The first President of the country was Johan Ferrier, the former governor, with Henck Arron (the then leader of the NPS) as Prime Minister.
In the years leading up to independence, nearly one-third of the population of Suriname emigrated to the Netherlands, amidst concern that the new country would fare worse under independence than it had as a constituent country of the Kingdom of the Netherlands. Surinamese politics did degenerate into ethnic polarization and corruption soon after independence, with the NPS using Dutch aid money for partisan purposes. Its leaders were accused of fraud in the 1977 elections, in which Arron won a further term, and the discontent was such that a large portion of the population fled to the Netherlands, joining the already significant Surinamese community there.
Hawker escaped from prison during the fourth counter-coup attempt, but he was captured and summarily executed. Between 2 am and 5 am on 7 December 1982, the military, under the leadership of Dési Bouterse, rounded up 13 prominent citizens who had criticized the military dictatorship and held them at Fort Zeelandia in Paramaribo. The dictatorship had all these men executed over the next three days, along with Rambocus and Jiwansingh Sheombar (who was also involved in the fourth counter-coup attempt).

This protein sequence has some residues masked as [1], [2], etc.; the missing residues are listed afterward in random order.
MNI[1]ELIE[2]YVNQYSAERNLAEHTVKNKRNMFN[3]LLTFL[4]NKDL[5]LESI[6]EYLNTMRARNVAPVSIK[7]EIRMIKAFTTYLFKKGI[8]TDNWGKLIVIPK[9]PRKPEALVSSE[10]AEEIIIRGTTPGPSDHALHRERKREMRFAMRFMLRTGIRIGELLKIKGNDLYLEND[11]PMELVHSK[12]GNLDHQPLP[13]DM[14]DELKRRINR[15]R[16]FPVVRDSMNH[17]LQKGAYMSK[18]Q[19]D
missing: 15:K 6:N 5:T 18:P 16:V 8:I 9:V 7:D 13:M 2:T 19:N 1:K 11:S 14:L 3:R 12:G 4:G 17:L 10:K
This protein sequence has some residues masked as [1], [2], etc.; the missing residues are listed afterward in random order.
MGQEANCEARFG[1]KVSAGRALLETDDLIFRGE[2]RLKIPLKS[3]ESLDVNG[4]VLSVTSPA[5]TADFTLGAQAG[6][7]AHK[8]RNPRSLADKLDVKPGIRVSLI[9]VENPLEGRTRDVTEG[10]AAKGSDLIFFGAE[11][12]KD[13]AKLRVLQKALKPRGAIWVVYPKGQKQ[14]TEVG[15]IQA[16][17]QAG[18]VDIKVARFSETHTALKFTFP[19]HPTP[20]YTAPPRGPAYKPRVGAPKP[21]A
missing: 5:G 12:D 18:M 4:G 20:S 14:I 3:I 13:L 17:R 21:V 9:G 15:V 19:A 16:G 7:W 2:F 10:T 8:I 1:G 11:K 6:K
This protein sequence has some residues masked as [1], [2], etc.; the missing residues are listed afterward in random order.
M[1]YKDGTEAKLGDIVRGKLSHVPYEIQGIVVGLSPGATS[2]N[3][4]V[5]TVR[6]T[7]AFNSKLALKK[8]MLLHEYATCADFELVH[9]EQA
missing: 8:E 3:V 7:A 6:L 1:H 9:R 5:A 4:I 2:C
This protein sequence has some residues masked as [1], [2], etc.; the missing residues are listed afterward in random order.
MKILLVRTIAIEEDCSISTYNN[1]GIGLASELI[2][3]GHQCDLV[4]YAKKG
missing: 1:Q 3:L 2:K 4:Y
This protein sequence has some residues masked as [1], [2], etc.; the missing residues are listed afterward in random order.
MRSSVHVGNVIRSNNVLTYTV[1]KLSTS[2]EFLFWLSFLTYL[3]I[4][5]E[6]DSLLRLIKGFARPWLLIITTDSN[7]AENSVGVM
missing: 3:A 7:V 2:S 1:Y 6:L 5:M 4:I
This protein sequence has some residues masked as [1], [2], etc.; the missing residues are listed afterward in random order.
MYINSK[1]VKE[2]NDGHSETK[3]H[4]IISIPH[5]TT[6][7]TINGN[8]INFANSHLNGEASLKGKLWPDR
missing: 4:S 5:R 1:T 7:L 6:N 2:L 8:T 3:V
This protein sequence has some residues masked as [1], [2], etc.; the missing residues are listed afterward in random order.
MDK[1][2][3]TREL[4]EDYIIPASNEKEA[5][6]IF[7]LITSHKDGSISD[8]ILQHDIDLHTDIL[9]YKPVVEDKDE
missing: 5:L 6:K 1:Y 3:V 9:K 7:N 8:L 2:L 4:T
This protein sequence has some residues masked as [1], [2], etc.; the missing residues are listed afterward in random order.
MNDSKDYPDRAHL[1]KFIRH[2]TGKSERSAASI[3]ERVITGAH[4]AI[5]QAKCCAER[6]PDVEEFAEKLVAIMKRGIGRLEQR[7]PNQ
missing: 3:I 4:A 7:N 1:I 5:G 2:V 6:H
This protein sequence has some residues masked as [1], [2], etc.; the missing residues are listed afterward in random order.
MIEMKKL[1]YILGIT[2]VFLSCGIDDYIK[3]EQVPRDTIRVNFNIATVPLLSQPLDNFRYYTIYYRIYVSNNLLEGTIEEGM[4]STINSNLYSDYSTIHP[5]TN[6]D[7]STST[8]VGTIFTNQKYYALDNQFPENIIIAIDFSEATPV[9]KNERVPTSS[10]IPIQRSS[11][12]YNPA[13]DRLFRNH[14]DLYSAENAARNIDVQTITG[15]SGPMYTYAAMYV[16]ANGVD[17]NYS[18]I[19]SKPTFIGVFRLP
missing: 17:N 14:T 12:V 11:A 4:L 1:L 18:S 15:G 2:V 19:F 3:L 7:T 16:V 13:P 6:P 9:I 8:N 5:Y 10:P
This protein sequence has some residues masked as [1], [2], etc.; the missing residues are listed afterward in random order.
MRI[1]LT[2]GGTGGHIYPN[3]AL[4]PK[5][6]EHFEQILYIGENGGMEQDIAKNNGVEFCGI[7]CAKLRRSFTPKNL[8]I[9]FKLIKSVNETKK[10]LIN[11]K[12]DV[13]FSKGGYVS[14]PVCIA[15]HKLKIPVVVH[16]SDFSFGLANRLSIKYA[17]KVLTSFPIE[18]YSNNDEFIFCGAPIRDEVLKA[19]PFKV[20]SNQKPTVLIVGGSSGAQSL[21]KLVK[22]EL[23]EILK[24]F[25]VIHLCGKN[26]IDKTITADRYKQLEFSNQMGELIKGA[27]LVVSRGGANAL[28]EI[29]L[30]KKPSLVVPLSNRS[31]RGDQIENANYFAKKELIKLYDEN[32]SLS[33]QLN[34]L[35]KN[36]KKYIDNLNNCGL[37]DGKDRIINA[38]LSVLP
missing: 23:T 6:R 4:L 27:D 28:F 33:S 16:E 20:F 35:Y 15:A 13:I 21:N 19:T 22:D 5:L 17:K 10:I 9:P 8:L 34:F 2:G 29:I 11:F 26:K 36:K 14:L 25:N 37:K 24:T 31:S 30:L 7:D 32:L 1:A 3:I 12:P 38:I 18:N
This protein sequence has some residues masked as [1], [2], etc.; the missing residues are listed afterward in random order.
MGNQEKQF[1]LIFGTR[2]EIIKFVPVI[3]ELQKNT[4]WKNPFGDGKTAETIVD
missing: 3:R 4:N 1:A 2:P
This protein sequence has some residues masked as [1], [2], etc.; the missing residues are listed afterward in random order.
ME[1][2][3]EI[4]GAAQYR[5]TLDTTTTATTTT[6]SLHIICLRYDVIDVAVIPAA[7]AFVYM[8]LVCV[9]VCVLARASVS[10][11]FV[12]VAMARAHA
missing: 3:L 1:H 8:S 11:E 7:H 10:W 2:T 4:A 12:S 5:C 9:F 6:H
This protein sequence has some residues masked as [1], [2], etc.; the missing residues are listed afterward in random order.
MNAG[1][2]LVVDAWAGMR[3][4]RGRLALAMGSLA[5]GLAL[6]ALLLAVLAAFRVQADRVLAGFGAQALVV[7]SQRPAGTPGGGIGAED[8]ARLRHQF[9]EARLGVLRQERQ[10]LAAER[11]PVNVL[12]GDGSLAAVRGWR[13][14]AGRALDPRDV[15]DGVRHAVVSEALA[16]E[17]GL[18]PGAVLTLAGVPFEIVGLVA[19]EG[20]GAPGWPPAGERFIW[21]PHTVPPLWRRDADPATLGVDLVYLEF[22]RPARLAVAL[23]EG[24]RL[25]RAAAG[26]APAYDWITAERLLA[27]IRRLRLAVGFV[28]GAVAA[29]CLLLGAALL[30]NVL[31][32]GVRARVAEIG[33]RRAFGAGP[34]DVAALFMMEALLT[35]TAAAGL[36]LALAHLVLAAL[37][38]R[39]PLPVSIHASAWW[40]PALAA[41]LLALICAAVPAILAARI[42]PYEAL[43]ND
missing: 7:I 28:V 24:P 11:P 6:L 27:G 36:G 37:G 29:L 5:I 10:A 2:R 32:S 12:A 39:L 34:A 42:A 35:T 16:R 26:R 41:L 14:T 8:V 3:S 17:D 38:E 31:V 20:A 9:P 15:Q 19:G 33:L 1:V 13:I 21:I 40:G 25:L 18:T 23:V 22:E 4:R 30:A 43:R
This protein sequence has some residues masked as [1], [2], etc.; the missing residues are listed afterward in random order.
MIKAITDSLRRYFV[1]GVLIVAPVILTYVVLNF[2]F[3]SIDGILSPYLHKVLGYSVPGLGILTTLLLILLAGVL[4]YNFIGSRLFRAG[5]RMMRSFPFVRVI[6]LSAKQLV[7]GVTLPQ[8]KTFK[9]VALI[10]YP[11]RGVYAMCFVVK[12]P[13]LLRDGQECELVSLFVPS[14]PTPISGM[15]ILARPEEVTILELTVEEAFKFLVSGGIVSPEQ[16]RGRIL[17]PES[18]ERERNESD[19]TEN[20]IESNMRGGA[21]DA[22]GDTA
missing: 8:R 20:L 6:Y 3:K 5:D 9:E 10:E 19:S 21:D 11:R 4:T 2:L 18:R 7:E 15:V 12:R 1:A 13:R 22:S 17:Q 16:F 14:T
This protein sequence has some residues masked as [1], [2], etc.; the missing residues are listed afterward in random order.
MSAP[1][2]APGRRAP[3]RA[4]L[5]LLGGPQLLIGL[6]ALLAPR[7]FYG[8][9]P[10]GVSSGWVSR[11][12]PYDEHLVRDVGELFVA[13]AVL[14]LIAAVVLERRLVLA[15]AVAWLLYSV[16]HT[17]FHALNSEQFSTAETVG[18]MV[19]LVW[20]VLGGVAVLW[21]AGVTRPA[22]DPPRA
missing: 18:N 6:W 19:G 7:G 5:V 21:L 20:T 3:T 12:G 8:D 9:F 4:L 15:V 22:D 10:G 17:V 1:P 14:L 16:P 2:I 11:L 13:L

National elections were held in 1987. The National Assembly adopted a new constitution that allowed Bouterse to remain in charge of the army. Dissatisfied with the government, Bouterse summarily dismissed the ministers in 1990, by telephone. This event became popularly known as the “Telephone Coup”. His power began to wane after the 1991 elections.
In 1999, the Netherlands tried Bouterse in absentia on drug smuggling charges. He was convicted and sentenced to prison but remained in Suriname. The 1999 Surinamese protests occurred in 1999.
On 19 July 2010, the former dictator Dési Bouterse returned to power when he was elected as the president of Suriname. Before his election in 2010, he, along with 24 others, had been charged with the murders of 15 prominent dissidents in the December murders. However, in 2012, two months before the verdict in the trial, the National Assembly extended its amnesty law and provided Bouterse and the others with amnesty of these charges. He was reelected on 14 July 2015. However, Bouterse was convicted by a Surinamese court on 29 November 2019 and given a 20-year sentence for his role in the 1982 killings.